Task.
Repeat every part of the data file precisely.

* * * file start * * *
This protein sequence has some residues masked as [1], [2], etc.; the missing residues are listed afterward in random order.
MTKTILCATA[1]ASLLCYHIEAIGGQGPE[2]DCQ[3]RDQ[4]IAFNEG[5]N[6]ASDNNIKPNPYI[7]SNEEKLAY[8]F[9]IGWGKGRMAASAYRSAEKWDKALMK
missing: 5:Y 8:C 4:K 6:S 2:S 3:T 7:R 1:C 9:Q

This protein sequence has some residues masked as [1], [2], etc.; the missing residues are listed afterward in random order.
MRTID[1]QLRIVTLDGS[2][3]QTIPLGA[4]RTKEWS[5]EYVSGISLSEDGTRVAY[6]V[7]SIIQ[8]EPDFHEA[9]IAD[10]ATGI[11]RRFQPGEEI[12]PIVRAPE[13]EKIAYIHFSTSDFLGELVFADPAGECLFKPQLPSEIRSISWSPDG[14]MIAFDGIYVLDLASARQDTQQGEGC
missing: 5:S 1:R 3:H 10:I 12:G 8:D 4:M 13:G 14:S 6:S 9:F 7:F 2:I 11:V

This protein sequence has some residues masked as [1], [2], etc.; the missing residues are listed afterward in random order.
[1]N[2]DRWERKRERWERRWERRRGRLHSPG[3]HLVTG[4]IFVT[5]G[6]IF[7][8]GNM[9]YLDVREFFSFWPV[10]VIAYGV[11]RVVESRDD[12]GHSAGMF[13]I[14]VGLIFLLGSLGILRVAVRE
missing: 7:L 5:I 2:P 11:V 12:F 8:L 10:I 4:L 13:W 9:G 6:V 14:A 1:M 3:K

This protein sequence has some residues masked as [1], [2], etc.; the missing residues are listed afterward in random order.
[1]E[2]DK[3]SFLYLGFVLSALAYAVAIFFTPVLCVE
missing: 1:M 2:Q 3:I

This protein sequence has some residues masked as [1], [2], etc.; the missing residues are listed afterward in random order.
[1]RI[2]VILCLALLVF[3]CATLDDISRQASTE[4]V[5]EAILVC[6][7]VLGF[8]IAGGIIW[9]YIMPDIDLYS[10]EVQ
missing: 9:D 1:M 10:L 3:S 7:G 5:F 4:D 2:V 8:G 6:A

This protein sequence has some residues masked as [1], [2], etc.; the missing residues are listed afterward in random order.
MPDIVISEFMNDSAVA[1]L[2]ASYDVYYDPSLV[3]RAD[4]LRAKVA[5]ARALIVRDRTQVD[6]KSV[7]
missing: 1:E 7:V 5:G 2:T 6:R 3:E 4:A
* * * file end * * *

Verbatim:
This protein sequence has some residues masked as [1], [2], etc.; the missing residues are listed afterward in random order.
MTKTILCATA[1]ASLLCYHIEAIGGQGPE[2]DCQ[3]RDQ[4]IAFNEG[5]N[6]ASDNNIKPNPYI[7]SNEEKLAY[8]F[9]IGWGKGRMAASAYRSAEKWDKALMK
missing: 5:Y 8:C 4:K 6:S 2:S 3:T 7:R 1:C 9:Q

This protein sequence has some residues masked as [1], [2], etc.; the missing residues are listed afterward in random order.
MRTID[1]QLRIVTLDGS[2][3]QTIPLGA[4]RTKEWS[5]EYVSGISLSEDGTRVAY[6]V[7]SIIQ[8]EPDFHEA[9]IAD[10]ATGI[11]RRFQPGEEI[12]PIVRAPE[13]EKIAYIHFSTSDFLGELVFADPAGECLFKPQLPSEIRSISWSPDG[14]MIAFDGIYVLDLASARQDTQQGEGC
missing: 5:S 1:R 3:H 10:I 12:G 8:D 4:M 13:G 14:S 6:S 9:F 7:F 2:I 11:V

This protein sequence has some residues masked as [1], [2], etc.; the missing residues are listed afterward in random order.
[1]N[2]DRWERKRERWERRWERRRGRLHSPG[3]HLVTG[4]IFVT[5]G[6]IF[7][8]GNM[9]YLDVREFFSFWPV[10]VIAYGV[11]RVVESRDD[12]GHSAGMF[13]I[14]VGLIFLLGSLGILRVAVRE
missing: 7:L 5:I 2:P 11:V 12:F 8:L 10:I 4:L 13:W 9:G 6:V 14:A 1:M 3:K

This protein sequence has some residues masked as [1], [2], etc.; the missing residues are listed afterward in random order.
[1]E[2]DK[3]SFLYLGFVLSALAYAVAIFFTPVLCVE
missing: 1:M 2:Q 3:I

This protein sequence has some residues masked as [1], [2], etc.; the missing residues are listed afterward in random order.
[1]RI[2]VILCLALLVF[3]CATLDDISRQASTE[4]V[5]EAILVC[6][7]VLGF[8]IAGGIIW[9]YIMPDIDLYS[10]EVQ
missing: 9:D 1:M 10:L 3:S 7:G 5:F 4:D 2:V 8:G 6:A

This protein sequence has some residues masked as [1], [2], etc.; the missing residues are listed afterward in random order.
MPDIVISEFMNDSAVA[1]L[2]ASYDVYYDPSLV[3]RAD[4]LRAKVA[5]ARALIVRDRTQVD[6]KSV[7]
missing: 1:E 7:V 5:G 2:T 6:R 3:E 4:A